If Nintendo (OTCPK:NTDOY) wanted to catch up with mobile gaming after its long-time hesitation in one big bang, its second smartphone game (after Miitomo) has surely done the job. Pokémon Go has taken the world by storm, and is a perfect example of Nintendo's expertise in creating memorable game experiences based around beloved IP and unique platform features. In its latest title, Nintendo has produced a perfect blend of Pokémon's popular role-play gaming and modern AR, location-based, and social features allowed by the smartphone. But in what I find to be the most interesting twist, despite releasing the game on a 3rd-party platform, the company has also found a way to add its traditional hardware touch to enhance gameplay and drive additional revenue. Nintendo will be selling an accompanying wearable, the Pokémon Go Plus, which connects to your smartphone or tablet and allows you to play the game even if your phone is in your pocket. Polygon has the details:
The Plus lets you know when you're near a PokéStop, the specially marked locations on the game's map that come with items, Pokémon eggs and, if you're lucky, Pokémon to catch. The peripheral will vibrate when you've approached a PokéStop in the real world. The Pokémon Go Plus [also] allows you to catch Pokémon without taking out your phone. If a Pokémon is nearby, the device will light up. At that point, you can throw a Poké Ball, just by using the device.
Image source: Nintendo
The $35 wearable is expected to be a big seller, with initial pre-orders already being sold out, and current ebay (NASDAQ:EBAY) listings for the device attracting bids of over $100. J.P. Morgan analyst Haruka Mori then estimates that Nintendo could sell up to 50 million units bringing in $1.8B in revenue. In such a case, the company would quite shake up the wearables market and become one of its dominant players along with Fitbit (NYSE:FIT) and Apple (NASDAQ:AAPL).
The wearables category is another winner
The Pokémon Go Plus is a win not just for Nintendo, but also for the whole wearables category, driving awareness and interest, showcasing wearables' value proposition, and attracting new followers to the market.
Awareness and interest. Wearables still represent a relatively small market in the early stages of its life cycle. According to IDC, total wearables shipments in 1Q 2016 were just 20M units, compared to 335M smartphone units sold in the same quarter. Every product which can attract consumers to the wearables category, be it the Apple Watch, Fitbit health and fitness trackers, or the Pokémon Go Plus, plays an important role in creating consumer awareness and driving interest in the new market. The power of the Pokémon IP, Nintendo's strong brand awareness, and the company's distribution channels outside of the traditional wearables outlets is a positive for the category.
Value proposition. We are at a stage when consumers are still learning about the role and value proposition of wearables. In fact, many analysts still don't understand how wearables can add value, and significantly underestimate the category. The Pokémon Go Plus showcases wearables' benefits related to self-expression (you can identify yourself as a Pokémon fan and even remove the device's strap and wear the Go Plus on your lapel as a badge), convenience (receive notifications), and new experiences (catch a Pokémon on the go without taking out your smartphone). Every new wearable with appealing use cases can help educate the market about the benefits of the category.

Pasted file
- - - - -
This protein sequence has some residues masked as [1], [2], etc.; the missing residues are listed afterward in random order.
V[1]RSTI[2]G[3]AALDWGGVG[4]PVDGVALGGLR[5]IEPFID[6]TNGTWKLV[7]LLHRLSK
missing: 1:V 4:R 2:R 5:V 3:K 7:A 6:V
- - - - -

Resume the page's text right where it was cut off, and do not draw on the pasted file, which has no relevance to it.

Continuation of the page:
Attracting followers. Many developers are sure to capitalize on the success of Pokémon Go and introduce their own take on the AR/location-based gaming. As the majority of app developers have no experience with designing and selling hardware, we will see a new breed of accompanying smartwatch apps which will make use of existing wearables to enhance the smartphone gameplay and keep up the player's interest. This kind of wearable gaming then may remind you of Sony's (NYSE:SNE) PocketStation for the original PlayStation (recently revived as an app for the Japanese users of PlayStation Vita), albeit in a more convenient and connected form.
Nintendo's success with the Pokémon Go is not an accident, but a result of the company's long-time understanding of the interplay between IP and hardware. This theme is further expanded upon with the Pokémon Go Plus wearable which is set to be not just a win for Nintendo but also beneficial for the whole wearables market.
As an experienced hardware maker, Nintendo should further increase its presence in the wearables category and develop its own smartwatch to enhance the gaming experiences found in its console, handheld, and smartphone titles, and at the same time offer additional utility which would integrate the device into consumers' lives and prevent other, more versatile products to replace it on the wrist. In the meantime, the best-positioned wearable product to capitalize on the next wave of location-based gaming is the Apple Watch (argued by Neil Cybart to already be a $10B business) with its versatility, sharp and rectangular display, and integration with iOS as the premium destination for latest games and apps.
Regarding Nintendo stock, I will wait for more information about the company's plans for creating and monetizing new game experiences across its whole IP portfolio, while avoiding buying at the current spike.
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